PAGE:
A Recipe for Mum(me)

One of the things about writing about historical brewing practices is that, while the methodology is likely not to be too different from what a homebrewer does–mash grain, run off wort, sparge, run off sparge, boil, ferment, package, imbibe–the technology used to complete those steps is absolutely going to differ. Fiction-writing requires details, so I’ve been […]

The Mudang’s Dance (Reprint)

So, a few years ago, I was invited to write a piece for Arc Magazine. The result was “The Mudang’s Dance,” a piece on how accelerated modernization and social change seems to have given Korean society an interestingly different relationship with the future (and the past) from what dominates in the English-speaking world. The piece was only available in Arc […]

Hop-Pickers and Pagan Ritual, from the 1750s to the 1930s

I’m still working on a series of posts on the South Sea Bubble. It’s kind of fractal: the more you look, the more you see, and it all links so complexly that it’s hard to fit into a single series of posts. So anyway, in the meantime, here’s another subject I’ve been reading up on: the tradition of […]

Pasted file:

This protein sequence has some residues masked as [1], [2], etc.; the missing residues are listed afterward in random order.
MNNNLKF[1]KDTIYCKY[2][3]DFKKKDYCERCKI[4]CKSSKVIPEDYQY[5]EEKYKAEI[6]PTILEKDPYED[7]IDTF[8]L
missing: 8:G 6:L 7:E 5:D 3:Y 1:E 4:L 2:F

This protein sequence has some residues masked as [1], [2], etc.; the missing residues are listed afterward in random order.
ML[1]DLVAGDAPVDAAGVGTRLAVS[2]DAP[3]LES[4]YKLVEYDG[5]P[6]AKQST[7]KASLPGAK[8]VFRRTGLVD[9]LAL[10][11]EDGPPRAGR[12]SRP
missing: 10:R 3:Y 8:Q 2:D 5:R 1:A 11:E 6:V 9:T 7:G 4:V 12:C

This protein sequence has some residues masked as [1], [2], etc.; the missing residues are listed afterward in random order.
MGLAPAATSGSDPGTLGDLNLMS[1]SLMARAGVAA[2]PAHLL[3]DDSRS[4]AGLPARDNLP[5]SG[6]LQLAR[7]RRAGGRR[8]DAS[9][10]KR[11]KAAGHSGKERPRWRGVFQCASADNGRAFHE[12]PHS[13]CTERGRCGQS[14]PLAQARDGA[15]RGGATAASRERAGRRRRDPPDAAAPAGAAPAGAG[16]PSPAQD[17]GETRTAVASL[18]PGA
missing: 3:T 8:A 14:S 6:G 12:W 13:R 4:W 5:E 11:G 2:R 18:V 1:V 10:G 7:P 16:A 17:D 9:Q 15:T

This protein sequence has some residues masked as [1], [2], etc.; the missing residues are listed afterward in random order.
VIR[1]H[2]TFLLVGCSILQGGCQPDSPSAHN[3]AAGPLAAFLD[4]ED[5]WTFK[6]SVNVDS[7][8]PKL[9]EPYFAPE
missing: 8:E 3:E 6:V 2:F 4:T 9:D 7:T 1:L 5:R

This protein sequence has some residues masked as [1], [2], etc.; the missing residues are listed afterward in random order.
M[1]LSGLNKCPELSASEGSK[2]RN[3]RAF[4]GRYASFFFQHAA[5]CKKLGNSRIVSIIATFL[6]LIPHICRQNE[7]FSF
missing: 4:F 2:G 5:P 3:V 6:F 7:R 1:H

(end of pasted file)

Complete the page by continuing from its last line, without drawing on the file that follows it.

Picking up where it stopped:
Distillers vs. Brewers: Tabulated Expenses from 1736

I know I promised a post on the South Sea Bubble next, but, well… it’s become a series, and the series isn’t done, so in the meantime, an interesting snippet from an anti-Gin tract.   Take note: Thomas Wilson’s Distilled Spirituous Liquors The Bane of the Nation (1736) has a clear agenda. (Also, an amazing title. 18th-century people […]

Korean SF Festival 2014

This entry is part 65 of 67 in the series SF in South Korea

Those tracking Korean SF might be pleased to note that the Gwacheon International SF Film Festival I blogged about a while back–and which has continued over the years since–has expanded into a kind of Korean SF Festival, full stop. There’s a big film component, but there seems to be much more than screenings and an exhibit nowadays, which is great! It runs […]